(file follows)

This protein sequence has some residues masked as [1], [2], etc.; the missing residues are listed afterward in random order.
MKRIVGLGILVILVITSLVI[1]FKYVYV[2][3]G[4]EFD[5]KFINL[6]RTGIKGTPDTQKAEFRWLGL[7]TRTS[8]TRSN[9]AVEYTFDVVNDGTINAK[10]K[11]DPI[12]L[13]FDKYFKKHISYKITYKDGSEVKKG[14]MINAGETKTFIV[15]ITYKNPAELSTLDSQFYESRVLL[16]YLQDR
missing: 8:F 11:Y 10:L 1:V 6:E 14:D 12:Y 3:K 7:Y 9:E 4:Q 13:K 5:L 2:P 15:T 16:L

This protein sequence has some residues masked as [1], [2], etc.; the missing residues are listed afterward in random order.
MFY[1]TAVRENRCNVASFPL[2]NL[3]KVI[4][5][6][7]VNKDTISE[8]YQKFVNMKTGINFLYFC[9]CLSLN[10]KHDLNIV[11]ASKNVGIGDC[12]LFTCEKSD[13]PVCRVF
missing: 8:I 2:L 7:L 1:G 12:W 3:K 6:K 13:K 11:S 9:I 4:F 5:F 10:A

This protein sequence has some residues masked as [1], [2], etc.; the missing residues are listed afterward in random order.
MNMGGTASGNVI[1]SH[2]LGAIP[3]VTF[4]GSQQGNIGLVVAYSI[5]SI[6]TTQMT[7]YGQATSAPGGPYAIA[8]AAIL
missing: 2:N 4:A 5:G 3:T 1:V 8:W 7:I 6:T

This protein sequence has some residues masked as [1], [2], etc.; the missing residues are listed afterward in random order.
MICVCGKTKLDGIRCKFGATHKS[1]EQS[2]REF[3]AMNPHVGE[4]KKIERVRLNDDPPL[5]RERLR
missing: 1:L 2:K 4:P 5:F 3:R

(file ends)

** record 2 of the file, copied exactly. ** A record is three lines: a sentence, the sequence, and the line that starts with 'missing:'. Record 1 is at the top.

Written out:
This protein sequence has some residues masked as [1], [2], etc.; the missing residues are listed afterward in random order.
MFY[1]TAVRENRCNVASFPL[2]NL[3]KVI[4][5][6][7]VNKDTISE[8]YQKFVNMKTGINFLYFC[9]CLSLN[10]KHDLNIV[11]ASKNVGIGDC[12]LFTCEKSD[13]PVCRVF
missing: 8:I 2:L 7:L 1:G 12:W 3:K 6:K 13:K 11:S 9:I 4:F 5:F 10:A